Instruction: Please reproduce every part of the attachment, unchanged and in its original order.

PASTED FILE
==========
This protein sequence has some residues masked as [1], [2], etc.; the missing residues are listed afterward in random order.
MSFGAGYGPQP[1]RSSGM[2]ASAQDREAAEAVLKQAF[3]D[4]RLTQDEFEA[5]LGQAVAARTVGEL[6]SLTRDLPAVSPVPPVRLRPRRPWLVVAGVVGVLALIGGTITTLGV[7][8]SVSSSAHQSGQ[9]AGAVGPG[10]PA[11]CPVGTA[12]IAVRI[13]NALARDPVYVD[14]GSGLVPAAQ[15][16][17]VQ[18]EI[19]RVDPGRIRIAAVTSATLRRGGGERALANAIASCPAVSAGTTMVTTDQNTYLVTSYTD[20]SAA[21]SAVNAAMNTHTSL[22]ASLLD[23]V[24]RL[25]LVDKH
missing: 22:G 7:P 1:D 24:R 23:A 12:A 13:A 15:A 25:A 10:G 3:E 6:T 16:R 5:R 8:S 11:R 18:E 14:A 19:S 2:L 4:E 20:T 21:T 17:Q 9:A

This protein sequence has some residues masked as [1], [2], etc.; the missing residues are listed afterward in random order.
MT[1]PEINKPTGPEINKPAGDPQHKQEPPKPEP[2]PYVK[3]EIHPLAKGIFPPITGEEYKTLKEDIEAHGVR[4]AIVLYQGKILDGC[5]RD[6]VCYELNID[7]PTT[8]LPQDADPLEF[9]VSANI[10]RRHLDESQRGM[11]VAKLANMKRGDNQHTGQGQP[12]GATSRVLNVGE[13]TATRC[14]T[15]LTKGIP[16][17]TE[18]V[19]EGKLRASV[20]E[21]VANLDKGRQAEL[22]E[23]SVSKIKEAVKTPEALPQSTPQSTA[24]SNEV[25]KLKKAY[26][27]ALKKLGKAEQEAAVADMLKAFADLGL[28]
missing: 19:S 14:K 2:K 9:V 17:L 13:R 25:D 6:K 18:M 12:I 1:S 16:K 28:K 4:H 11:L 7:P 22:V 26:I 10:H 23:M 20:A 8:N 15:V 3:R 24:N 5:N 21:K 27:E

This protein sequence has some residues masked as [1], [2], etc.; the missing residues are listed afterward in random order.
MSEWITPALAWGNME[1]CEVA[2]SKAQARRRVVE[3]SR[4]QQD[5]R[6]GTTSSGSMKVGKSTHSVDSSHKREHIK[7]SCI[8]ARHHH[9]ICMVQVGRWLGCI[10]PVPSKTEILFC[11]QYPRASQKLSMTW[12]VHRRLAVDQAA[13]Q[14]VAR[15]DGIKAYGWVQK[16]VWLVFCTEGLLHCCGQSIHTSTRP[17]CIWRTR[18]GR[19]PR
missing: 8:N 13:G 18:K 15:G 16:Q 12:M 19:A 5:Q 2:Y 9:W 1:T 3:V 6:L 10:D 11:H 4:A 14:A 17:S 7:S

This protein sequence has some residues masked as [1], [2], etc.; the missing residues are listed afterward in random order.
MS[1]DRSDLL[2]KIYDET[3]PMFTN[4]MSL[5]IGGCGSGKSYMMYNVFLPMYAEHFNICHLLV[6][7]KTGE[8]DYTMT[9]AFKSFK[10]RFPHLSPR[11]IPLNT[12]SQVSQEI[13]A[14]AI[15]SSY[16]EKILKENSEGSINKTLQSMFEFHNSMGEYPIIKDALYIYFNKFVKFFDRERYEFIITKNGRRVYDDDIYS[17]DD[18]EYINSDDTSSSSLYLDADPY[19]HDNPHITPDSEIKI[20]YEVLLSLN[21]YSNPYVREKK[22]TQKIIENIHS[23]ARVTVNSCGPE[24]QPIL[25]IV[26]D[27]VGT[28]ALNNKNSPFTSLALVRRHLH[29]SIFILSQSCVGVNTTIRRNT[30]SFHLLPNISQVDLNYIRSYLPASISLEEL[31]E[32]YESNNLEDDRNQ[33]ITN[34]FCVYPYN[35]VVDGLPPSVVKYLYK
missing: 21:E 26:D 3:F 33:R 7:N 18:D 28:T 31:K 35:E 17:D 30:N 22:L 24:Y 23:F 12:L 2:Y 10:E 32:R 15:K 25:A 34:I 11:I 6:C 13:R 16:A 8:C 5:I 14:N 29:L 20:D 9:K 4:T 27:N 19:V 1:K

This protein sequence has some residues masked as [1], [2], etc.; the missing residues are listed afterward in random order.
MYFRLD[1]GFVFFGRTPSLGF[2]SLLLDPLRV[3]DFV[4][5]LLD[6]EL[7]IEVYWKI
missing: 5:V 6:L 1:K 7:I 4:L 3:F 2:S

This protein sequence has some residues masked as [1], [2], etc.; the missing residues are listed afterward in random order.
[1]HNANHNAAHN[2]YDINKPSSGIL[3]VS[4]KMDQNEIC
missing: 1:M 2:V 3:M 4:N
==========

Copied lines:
This protein sequence has some residues masked as [1], [2], etc.; the missing residues are listed afterward in random order.
MSFGAGYGPQP[1]RSSGM[2]ASAQDREAAEAVLKQAF[3]D[4]RLTQDEFEA[5]LGQAVAARTVGEL[6]SLTRDLPAVSPVPPVRLRPRRPWLVVAGVVGVLALIGGTITTLGV[7][8]SVSSSAHQSGQ[9]AGAVGPG[10]PA[11]CPVGTA[12]IAVRI[13]NALARDPVYVD[14]GSGLVPAAQ[15][16][17]VQ[18]EI[19]RVDPGRIRIAAVTSATLRRGGGERALANAIASCPAVSAGTTMVTTDQNTYLVTSYTD[20]SAA[21]SAVNAAMNTHTSL[22]ASLLD[23]V[24]RL[25]LVDKH
missing: 22:G 7:P 1:D 24:R 23:A 12:A 13:A 15:A 25:A 10:G 3:E 6:T 16:R 5:R 8:S 11:R 18:E 14:A 19:S 2:L 4:E 20:T 21:T 17:Q 9:A

This protein sequence has some residues masked as [1], [2], etc.; the missing residues are listed afterward in random order.
MT[1]PEINKPTGPEINKPAGDPQHKQEPPKPEP[2]PYVK[3]EIHPLAKGIFPPITGEEYKTLKEDIEAHGVR[4]AIVLYQGKILDGC[5]RD[6]VCYELNID[7]PTT[8]LPQDADPLEF[9]VSANI[10]RRHLDESQRGM[11]VAKLANMKRGDNQHTGQGQP[12]GATSRVLNVGE[13]TATRC[14]T[15]LTKGIP[16][17]TE[18]V[19]EGKLRASV[20]E[21]VANLDKGRQAEL[22]E[23]SVSKIKEAVKTPEALPQSTPQSTA[24]SNEV[25]KLKKAY[26][27]ALKKLGKAEQEAAVADMLKAFADLGL[28]
missing: 19:S 14:K 2:K 9:V 17:L 13:R 25:D 6:K 18:M 12:I 1:S 16:K 28:K 4:H 11:L 7:P 22:V 26:I 10:H 23:M 20:A 8:N 15:V 3:R 24:N 5:N 21:K 27:E

This protein sequence has some residues masked as [1], [2], etc.; the missing residues are listed afterward in random order.
MSEWITPALAWGNME[1]CEVA[2]SKAQARRRVVE[3]SR[4]QQD[5]R[6]GTTSSGSMKVGKSTHSVDSSHKREHIK[7]SCI[8]ARHHH[9]ICMVQVGRWLGCI[10]PVPSKTEILFC[11]QYPRASQKLSMTW[12]VHRRLAVDQAA[13]Q[14]VAR[15]DGIKAYGWVQK[16]VWLVFCTEGLLHCCGQSIHTSTRP[17]CIWRTR[18]GR[19]PR
missing: 8:N 13:G 18:K 15:G 16:Q 12:M 19:A 5:Q 2:Y 9:W 1:T 3:V 6:L 10:D 11:H 4:A 14:A 17:S 7:S

This protein sequence has some residues masked as [1], [2], etc.; the missing residues are listed afterward in random order.
MS[1]DRSDLL[2]KIYDET[3]PMFTN[4]MSL[5]IGGCGSGKSYMMYNVFLPMYAEHFNICHLLV[6][7]KTGE[8]DYTMT[9]AFKSFK[10]RFPHLSPR[11]IPLNT[12]SQVSQEI[13]A[14]AI[15]SSY[16]EKILKENSEGSINKTLQSMFEFHNSMGEYPIIKDALYIYFNKFVKFFDRERYEFIITKNGRRVYDDDIYS[17]DD[18]EYINSDDTSSSSLYLDADPY[19]HDNPHITPDSEIKI[20]YEVLLSLN[21]YSNPYVREKK[22]TQKIIENIHS[23]ARVTVNSCGPE[24]QPIL[25]IV[26]D[27]VGT[28]ALNNKNSPFTSLALVRRHLH[29]SIFILSQSCVGVNTTIRRNT[30]SFHLLPNISQVDLNYIRSYLPASISLEEL[31]E[32]YESNNLEDDRNQ[33]ITN[34]FCVYPYN[35]VVDGLPPSVVKYLYK
missing: 21:E 26:D 3:F 33:R 7:N 18:D 28:T 31:K 35:E 17:D 30:N 22:L 24:Y 23:F 12:L 2:Y 10:E 32:R 15:K 25:A 34:I 11:I 6:C 13:R 16:A 8:C 5:I 14:N 29:L 20:D 9:K 4:T 27:N 19:V 1:K

This protein sequence has some residues masked as [1], [2], etc.; the missing residues are listed afterward in random order.
MYFRLD[1]GFVFFGRTPSLGF[2]SLLLDPLRV[3]DFV[4][5]LLD[6]EL[7]IEVYWKI
missing: 5:V 6:L 1:K 7:I 4:L 3:F 2:S

This protein sequence has some residues masked as [1], [2], etc.; the missing residues are listed afterward in random order.
[1]HNANHNAAHN[2]YDINKPSSGIL[3]VS[4]KMDQNEIC
missing: 1:M 2:V 3:M 4:N